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Elections in Iraq & Venezuela

Michael Rowan | El Universal

08.02.05 | The election in Iraq was on all counts more transparent than the 2004 Recall Referendum in Venezuela. Here's a straightforward comparison.

In Iraq, voter turnout was very high nationally, and suppressed only in the "hot" Sunni areas where political parties encouraged abstention and terrorists threatened voters' lives. Nationally, nine suicide bombers were met by Iraqi security forces, 29 voters were killed and 70 injured trying to vote. Nevertheless, estimates are that about 8 million voters braved fierce intimidation and cast the first free ballots there in half a century.

The best part was the counting. Iraqis in each voting center counted the paper ballot votes themselves - the election commission, the political parties and citizens - while observers from the United Nations, European Union and the U.S. National Endowment for Democracy - looked on with approval. The paper ballots were then sealed and sent to the central election commission for computer counts, where they can be recounted or audited at will - that's the right way to do it. In Iraq, there are no charges of fraud or secrecy, and the election commission is transparent about the whole process.

In Venezuela, RR voter turnout was very high - but augmented by two million new voters added late to the messy voter list, such as the FARC's Granda. Venezuelans at the voting centers did not count the vote - the CNE did a centralized count with new and non-audited electronic machines that could send or receive a vote count. When exit polls showed a 34% variation with the CNE count, and statistical analysis showed its count to be virtually impossible, no proper audit was transparently conducted to put these doubts to rest. The CNE sequestered the vote count as if it was protecting state secrets, while the Carter Center observers acceded to the CNE without any proof it was doing the right thing, only later to let slip in a Washington meeting, "We will never know the vote count in Venezuela."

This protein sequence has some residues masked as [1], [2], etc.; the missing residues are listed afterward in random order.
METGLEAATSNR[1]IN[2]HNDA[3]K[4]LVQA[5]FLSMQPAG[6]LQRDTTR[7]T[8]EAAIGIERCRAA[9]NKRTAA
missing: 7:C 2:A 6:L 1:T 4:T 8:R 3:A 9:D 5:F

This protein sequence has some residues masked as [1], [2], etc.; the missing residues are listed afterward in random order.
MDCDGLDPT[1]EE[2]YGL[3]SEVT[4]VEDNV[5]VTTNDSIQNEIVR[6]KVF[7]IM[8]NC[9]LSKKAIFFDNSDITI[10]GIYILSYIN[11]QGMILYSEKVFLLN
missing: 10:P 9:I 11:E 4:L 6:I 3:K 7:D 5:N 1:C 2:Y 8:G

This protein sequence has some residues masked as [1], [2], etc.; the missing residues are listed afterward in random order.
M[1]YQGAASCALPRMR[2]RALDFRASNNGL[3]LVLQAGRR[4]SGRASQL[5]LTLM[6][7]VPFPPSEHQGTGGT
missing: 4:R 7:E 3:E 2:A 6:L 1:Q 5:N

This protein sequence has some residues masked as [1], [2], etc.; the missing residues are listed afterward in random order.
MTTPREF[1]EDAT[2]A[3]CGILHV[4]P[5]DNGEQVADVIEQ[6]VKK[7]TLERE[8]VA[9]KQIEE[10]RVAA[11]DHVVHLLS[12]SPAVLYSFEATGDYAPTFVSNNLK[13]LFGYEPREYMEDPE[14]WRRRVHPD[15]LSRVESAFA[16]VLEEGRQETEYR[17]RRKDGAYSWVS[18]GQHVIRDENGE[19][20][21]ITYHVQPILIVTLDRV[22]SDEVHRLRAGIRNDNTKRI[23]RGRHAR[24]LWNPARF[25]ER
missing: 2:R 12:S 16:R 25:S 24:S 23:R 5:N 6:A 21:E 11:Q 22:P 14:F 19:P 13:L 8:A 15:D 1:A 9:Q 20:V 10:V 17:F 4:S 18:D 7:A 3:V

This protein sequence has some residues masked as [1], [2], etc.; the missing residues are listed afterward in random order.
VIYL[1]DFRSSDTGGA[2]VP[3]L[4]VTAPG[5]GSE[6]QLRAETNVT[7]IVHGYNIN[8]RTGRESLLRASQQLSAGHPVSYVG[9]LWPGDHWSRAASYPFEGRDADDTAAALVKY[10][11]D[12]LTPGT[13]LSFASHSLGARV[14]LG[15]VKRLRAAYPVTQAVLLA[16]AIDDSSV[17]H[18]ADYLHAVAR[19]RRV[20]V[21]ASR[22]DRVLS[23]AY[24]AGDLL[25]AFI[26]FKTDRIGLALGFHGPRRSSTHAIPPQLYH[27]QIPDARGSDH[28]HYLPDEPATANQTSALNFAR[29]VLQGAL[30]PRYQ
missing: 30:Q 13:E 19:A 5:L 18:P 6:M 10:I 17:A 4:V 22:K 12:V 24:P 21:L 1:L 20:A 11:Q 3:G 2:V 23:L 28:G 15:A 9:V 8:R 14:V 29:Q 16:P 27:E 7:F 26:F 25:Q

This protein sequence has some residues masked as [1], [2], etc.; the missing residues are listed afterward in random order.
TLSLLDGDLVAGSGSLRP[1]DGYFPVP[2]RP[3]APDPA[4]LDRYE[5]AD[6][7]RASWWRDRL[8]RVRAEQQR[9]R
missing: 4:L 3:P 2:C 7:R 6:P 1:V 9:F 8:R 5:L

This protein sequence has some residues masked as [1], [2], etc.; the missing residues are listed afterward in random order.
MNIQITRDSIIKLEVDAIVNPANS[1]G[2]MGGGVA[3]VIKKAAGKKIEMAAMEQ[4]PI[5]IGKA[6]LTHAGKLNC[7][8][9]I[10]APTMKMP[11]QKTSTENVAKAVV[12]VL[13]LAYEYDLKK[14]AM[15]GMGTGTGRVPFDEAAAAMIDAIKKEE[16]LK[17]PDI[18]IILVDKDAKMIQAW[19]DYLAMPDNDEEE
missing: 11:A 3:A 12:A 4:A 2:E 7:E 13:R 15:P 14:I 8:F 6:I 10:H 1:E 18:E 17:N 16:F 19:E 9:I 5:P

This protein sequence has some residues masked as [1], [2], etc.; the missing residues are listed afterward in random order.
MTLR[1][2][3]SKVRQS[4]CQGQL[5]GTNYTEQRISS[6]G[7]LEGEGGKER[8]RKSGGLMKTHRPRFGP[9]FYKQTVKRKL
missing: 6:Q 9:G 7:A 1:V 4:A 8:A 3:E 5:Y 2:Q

Iraq conducted a transparent election and has the opportunity to build a national consensus. Venezuela conducted a sham election and is as divided as ever. From the two elections, one would never imagine that the country with the solid democratic election history, from 1958 to the present, was Venezuela.

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